And much of the conversation centered on that, which I think was the thing that touched my heart the most—that we were in a place where we were able to speak in those terms. It made the visit to the holy father poignant. We talked about synodality quite a lot.

We had a cardinal, (Mario) Grech, who came to speak to us about that.

It’s a major theme for the pope, and we were living that in the sense that as we came to have a visitation with the pope—which was an amazing experience, and he is as amazing as everybody experiences him to be—we experienced that as well, but recognizing that we were in the room not in full communion together, but experiencing a great amount of communion together as we centered ourselves on Christ and understood the source of our salvation.

The things that I came away with were certainly recognizing that the primates were having a conversation that seemed different than it has been in the last couple of years. So that there was a shift, and in any conflict, there is often a generational shift, where things, people, change out, but also sometimes you soften. You get more perspective as time goes on, and there was definitely some openness, in terms of—not in changing opinions; I really want to be clear about that, nobody left with changed opinions say around human sexuality or anything like that—but actually having a listening heart and saying, can we dwell in the same space? You know, how much communion can we achieve? So I definitely want to say that in in all of our context, we’re probably in some place of conflict, and so to gain some wisdom from the primates’ gathering, I think is a gift from the leaders of our Anglican Communion.

So I take that away as I consider the things I think are intractable that, you know, maybe it’s not. The reality is that salvation is a long work, and it is eternal in nature, and so God is always looking for the open spaces for reconciliation. That is the core of our mission as a church, and I felt like I was part of it and witnessed that in very good form at the primates’ meeting. So in your own context think about how much communion is possible in this place and in this relationship.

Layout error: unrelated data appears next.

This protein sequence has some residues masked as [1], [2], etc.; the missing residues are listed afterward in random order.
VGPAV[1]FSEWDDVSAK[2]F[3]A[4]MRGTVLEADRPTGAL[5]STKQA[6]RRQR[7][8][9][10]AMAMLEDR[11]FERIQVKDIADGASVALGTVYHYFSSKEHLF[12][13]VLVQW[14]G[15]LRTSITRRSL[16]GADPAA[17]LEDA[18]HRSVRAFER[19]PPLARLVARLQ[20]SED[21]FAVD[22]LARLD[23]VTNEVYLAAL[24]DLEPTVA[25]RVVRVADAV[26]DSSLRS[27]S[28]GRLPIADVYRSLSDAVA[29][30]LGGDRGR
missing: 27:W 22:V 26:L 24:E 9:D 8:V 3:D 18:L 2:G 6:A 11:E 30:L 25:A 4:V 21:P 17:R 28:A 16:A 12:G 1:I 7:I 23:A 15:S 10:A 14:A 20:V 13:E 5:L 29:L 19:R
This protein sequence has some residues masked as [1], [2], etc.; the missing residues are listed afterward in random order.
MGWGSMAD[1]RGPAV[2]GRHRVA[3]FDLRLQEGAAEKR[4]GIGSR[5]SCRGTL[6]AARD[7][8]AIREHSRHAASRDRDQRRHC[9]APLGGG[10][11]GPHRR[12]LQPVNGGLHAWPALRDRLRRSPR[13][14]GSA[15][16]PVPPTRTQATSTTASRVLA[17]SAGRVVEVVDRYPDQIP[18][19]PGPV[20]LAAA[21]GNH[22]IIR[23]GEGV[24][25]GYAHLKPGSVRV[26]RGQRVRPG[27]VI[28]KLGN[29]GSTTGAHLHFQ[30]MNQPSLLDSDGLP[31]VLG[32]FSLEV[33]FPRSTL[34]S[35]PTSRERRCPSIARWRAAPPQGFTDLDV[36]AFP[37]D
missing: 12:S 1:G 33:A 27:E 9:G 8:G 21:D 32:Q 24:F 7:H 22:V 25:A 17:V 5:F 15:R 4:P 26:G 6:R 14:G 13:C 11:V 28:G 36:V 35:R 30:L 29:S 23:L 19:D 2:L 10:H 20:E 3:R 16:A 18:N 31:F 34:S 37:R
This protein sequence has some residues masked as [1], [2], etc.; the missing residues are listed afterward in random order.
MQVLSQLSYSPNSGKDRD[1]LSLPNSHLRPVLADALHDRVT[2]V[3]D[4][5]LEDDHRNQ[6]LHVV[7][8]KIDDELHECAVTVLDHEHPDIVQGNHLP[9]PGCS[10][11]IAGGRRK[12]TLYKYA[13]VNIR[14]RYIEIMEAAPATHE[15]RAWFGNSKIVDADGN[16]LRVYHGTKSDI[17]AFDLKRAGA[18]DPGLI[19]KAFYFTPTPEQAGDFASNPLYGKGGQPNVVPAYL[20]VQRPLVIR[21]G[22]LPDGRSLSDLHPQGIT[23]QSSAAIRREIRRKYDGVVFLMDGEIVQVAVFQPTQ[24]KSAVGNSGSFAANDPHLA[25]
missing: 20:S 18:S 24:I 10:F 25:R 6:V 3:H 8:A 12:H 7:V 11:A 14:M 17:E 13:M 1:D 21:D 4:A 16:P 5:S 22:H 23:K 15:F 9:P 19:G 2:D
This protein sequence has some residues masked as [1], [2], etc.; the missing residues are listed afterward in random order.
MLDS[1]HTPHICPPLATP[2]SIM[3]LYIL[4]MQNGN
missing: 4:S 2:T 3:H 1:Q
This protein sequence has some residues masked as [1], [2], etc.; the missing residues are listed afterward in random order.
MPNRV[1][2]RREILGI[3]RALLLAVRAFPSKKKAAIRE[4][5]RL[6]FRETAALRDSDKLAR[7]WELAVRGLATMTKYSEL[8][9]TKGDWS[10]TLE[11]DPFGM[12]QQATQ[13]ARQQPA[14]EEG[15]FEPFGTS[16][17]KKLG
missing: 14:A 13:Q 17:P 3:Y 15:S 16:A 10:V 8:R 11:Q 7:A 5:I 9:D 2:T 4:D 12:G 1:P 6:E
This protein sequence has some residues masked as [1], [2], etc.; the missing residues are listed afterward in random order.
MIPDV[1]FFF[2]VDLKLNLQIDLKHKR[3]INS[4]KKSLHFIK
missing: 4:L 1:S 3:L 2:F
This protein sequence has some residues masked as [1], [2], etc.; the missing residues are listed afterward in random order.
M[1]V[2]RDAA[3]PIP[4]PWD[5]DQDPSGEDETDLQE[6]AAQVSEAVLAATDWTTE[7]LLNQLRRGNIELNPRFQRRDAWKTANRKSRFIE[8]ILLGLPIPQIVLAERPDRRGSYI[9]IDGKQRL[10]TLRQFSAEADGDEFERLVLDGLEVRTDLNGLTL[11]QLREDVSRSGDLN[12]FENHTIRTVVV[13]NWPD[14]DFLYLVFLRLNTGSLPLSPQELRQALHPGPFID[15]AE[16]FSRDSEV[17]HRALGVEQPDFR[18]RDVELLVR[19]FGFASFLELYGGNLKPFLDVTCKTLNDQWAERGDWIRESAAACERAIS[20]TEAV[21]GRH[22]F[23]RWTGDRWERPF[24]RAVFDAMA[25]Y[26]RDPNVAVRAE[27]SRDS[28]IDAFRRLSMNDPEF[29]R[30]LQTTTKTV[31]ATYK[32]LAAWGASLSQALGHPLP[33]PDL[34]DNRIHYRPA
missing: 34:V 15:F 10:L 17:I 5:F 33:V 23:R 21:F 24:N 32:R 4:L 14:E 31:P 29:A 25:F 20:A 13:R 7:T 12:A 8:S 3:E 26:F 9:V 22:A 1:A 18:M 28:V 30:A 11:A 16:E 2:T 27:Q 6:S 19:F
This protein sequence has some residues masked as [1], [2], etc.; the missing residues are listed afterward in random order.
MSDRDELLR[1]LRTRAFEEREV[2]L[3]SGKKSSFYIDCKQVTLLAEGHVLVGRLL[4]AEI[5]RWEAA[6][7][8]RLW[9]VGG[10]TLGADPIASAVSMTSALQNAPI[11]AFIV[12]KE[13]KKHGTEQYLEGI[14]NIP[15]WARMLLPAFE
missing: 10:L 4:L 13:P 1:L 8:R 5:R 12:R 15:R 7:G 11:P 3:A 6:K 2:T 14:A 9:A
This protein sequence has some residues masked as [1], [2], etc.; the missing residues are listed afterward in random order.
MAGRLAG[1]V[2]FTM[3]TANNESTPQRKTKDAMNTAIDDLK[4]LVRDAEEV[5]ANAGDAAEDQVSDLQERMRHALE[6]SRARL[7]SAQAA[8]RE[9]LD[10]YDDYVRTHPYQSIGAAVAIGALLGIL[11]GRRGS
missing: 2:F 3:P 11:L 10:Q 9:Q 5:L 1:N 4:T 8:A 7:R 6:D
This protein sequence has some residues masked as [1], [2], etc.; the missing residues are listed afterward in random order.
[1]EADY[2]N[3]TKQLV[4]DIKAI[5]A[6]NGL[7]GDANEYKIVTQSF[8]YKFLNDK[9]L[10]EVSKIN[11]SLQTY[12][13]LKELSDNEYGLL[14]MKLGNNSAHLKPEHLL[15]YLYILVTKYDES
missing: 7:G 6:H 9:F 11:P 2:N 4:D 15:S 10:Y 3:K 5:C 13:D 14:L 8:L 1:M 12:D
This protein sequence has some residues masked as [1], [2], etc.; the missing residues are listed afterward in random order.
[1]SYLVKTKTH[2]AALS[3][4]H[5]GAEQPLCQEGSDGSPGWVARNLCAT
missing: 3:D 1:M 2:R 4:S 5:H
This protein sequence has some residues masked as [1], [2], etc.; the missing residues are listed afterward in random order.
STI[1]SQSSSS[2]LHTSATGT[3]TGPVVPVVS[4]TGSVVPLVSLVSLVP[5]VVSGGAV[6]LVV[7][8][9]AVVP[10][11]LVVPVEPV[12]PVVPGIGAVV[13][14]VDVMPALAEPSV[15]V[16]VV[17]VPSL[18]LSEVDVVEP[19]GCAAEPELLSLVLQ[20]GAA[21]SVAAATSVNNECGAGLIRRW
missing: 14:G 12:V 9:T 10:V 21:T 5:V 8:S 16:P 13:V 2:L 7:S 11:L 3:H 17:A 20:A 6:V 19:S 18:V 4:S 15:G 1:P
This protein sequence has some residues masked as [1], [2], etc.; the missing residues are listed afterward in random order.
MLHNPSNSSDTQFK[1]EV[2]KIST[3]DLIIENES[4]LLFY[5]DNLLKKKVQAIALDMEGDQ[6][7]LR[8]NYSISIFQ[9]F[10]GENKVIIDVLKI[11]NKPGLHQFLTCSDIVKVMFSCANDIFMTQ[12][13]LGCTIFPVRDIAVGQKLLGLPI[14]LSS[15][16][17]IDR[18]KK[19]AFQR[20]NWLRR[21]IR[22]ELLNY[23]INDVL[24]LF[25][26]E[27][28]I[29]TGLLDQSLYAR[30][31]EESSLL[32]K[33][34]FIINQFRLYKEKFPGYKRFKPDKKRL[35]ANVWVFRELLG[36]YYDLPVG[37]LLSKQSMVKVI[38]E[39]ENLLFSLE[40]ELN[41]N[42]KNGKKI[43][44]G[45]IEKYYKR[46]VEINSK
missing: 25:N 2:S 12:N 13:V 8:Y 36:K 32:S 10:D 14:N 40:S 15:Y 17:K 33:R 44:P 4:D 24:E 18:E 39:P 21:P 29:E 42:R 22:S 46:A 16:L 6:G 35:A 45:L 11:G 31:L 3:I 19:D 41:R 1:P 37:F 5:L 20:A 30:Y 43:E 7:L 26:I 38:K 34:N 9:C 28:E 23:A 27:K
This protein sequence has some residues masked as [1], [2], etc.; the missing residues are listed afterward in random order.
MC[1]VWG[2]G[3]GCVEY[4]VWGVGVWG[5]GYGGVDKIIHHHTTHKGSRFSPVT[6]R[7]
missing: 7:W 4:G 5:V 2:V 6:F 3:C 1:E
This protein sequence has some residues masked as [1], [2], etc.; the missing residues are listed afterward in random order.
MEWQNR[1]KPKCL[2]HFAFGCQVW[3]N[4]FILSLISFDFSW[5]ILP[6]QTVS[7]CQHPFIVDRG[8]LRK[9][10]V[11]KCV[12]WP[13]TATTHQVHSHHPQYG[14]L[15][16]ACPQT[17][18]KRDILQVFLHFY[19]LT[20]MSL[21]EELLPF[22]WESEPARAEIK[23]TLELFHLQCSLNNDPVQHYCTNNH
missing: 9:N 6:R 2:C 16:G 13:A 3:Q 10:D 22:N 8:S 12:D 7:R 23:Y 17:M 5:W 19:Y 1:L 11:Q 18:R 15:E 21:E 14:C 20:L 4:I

I would like to commend the communiqué that came out from the primates’ meeting. There was very good work done on it. It was a very collaborative process. We reviewed it entirely before it was published.

The other thing that I would want to say—and this matters as we perhaps pursue communion partnerships—that three of the major consistent and common concerns that we all have are climate change, migration, and poverty. Those three exist across the communion.

We heard lots of stories, especially around climate change, and the movement of people on the planet because of it is extreme, and we know that in our context, in The Episcopal Church, but it is enormous, and so to be mindful of that. I also, as one who had a really great partnership with two other dioceses in the Anglican Communion, those are ways that we can globally support each other, and I think there’s a lot of desire certainly from the primates to encourage that.

So, I would encourage you to review the communiqué and also just widen your horizons around this great big, beautiful, fascinating Anglican Communion of ours.